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Ex-LA Sheriff Lee Baca likely headed to prison after Supreme Court declines to review case

Alex Wigglesworth, Los Angeles Times on

Published in News & Features

LOS ANGELES -- Former Los Angeles County Sheriff Lee Baca is likely headed to prison after the U.S. Supreme Court denied a last-ditch, long-shot request to review his case Monday.

The high court denied Baca's writ of certiorari, filed July 18, which would have reopened his case for review after a panel of judges from the 9th Circuit Court of Appeals ruled last year that his conviction for helping orchestrate a scheme to interfere with an FBI investigation into abuses at the county's jails was fair and legally sound. The justices also denied his requests for another hearing or a new hearing in front of the entire 9th Circuit.

Baca, 77, who has been diagnosed with Alzheimer's disease, was sentenced in 2017 to three years behind bars after a jury found he oversaw a plan to interfere with a federal probe into abuses in Los Angeles County jails and later lied to prosecutors about his role in the scheme.

"The Supreme Court missed an opportunity to right the significant legal wrongs that occurred in Sheriff Baca's case," his attorney, Nathan Hochman, said in a statement.

In the filing, Baca's attorneys had asked the justices to consider two issues. The first was whether the trial court had properly instructed the jury about the obstruction of justice counts. The instructions had stated that the government had to prove beyond a reasonable doubt that Baca acted with an intent to obstruct the federal grand jury investigation, but did not have to prove that he acted with a consciousness of wrongdoing.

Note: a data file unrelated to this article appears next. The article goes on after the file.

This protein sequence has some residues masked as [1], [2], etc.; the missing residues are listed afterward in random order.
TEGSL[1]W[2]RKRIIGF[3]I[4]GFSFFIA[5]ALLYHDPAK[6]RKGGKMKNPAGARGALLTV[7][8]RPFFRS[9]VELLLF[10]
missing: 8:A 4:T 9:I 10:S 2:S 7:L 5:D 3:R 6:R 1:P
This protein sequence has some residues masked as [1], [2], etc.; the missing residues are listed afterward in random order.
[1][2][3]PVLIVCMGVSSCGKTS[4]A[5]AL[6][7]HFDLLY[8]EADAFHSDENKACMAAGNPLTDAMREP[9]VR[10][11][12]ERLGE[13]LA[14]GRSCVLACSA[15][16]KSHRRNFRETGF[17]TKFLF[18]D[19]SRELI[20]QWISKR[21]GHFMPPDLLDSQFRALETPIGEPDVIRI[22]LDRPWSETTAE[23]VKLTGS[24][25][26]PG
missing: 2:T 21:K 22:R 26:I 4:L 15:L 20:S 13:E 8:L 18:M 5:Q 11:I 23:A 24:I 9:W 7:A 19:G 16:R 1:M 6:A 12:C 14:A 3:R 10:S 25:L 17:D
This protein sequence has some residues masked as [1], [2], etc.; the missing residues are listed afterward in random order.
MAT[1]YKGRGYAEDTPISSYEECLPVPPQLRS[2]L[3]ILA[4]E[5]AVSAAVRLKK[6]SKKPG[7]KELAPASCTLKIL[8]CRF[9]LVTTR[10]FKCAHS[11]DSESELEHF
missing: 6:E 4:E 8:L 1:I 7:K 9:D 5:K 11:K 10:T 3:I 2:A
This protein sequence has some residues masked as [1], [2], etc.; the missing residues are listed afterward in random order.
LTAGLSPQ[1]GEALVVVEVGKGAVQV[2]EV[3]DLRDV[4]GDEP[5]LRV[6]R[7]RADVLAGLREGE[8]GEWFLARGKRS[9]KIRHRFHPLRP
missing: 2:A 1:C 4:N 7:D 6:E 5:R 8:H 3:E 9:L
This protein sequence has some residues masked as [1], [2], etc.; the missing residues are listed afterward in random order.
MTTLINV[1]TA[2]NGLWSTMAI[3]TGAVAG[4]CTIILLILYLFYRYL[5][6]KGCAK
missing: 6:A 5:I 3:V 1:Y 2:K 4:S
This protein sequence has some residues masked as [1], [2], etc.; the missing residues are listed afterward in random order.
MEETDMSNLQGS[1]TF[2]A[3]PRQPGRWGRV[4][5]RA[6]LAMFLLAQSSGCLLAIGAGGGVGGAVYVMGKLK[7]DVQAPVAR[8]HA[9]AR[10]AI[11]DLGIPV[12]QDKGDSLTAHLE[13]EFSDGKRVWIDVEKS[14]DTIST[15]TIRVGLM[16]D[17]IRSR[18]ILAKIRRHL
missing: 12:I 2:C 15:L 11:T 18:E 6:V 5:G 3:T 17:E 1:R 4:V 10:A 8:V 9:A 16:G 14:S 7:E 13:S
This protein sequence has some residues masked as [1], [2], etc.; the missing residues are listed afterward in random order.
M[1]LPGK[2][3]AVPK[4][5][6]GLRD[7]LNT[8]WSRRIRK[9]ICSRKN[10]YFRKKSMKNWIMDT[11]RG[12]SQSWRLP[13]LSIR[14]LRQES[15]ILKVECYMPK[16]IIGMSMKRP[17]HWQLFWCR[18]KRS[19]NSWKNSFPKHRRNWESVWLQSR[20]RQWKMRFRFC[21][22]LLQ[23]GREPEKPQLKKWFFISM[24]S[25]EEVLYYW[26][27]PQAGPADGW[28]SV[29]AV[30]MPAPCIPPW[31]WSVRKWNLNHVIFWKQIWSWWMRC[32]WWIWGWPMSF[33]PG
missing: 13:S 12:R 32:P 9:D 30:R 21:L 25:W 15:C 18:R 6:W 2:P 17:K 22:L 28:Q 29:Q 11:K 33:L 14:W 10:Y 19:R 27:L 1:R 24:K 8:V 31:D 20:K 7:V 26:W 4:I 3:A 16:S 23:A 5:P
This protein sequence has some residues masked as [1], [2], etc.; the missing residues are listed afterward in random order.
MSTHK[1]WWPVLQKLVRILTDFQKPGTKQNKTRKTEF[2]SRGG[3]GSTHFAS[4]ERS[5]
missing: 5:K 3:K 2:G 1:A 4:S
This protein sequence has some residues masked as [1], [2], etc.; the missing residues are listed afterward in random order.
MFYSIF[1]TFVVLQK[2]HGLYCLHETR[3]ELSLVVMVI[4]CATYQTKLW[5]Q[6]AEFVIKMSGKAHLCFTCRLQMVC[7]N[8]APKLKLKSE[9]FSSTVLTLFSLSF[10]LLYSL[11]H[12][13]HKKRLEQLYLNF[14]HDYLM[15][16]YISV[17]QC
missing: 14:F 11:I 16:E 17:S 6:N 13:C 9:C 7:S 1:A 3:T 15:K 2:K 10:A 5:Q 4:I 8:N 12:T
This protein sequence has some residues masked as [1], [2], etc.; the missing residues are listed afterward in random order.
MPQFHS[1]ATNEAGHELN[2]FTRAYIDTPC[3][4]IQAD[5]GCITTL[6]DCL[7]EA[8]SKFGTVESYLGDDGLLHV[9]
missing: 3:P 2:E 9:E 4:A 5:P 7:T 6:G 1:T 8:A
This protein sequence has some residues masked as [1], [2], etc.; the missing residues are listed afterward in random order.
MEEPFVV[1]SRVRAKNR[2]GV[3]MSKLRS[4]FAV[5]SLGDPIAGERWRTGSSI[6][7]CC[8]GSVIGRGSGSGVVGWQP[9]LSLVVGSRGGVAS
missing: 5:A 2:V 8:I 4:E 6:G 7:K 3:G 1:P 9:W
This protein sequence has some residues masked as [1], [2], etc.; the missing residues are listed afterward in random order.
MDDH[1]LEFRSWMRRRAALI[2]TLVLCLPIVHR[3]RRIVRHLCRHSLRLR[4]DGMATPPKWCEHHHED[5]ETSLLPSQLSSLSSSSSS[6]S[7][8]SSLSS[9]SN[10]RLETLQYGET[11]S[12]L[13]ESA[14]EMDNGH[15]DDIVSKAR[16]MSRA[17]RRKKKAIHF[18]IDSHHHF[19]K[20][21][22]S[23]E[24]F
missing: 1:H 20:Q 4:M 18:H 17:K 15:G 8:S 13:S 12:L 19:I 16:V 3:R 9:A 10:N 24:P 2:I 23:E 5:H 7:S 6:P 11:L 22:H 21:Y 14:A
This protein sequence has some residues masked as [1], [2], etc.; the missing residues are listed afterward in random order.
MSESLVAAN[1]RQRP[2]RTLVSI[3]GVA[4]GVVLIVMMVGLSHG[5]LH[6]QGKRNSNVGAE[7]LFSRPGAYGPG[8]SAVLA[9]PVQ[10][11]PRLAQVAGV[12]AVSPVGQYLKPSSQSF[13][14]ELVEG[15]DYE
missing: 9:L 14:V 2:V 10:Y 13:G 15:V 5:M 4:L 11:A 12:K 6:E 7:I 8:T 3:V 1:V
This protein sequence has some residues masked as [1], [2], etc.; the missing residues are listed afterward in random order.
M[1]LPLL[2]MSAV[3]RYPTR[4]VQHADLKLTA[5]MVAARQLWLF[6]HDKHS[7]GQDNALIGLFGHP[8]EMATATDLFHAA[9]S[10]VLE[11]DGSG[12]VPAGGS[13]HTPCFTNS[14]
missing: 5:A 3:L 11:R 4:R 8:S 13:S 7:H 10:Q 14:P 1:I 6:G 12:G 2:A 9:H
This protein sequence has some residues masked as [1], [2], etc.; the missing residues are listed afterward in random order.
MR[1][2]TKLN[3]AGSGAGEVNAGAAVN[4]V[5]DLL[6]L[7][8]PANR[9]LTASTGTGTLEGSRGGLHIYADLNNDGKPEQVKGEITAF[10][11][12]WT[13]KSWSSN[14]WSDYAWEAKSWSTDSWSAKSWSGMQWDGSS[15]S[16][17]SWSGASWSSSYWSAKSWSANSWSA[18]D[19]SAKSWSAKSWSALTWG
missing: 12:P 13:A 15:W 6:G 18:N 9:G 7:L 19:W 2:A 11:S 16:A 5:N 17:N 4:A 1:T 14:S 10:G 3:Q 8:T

His attorneys argued that the corruption statute does require the government to prove that Baca had a consciousness of wrongdoing, "similar to criminal willfulness."

 

Baca's attorneys also asked the high court to review the trial court's use of an anonymous jury, in which the jurors' identities were unknown even to the defendant and attorneys. The 9th Circuit had ruled that the district court's decision to empanel an anonymous jury was reasonable because of the highly publicized nature of the case and Baca's position as a former high-ranking law enforcement officer.

Baca's attorneys asked the justices to clarify whether the lower court should have considered alternatives, including sequestration or limited disclosure of the jurors' identities to attorneys.

The Supreme Court declined to consider those queries. The justices agree to hear only a fraction of the thousands of cases presented to them each year.

The decision marks the end of the road in terms of securing Baca's freedom, Hochman confirmed.

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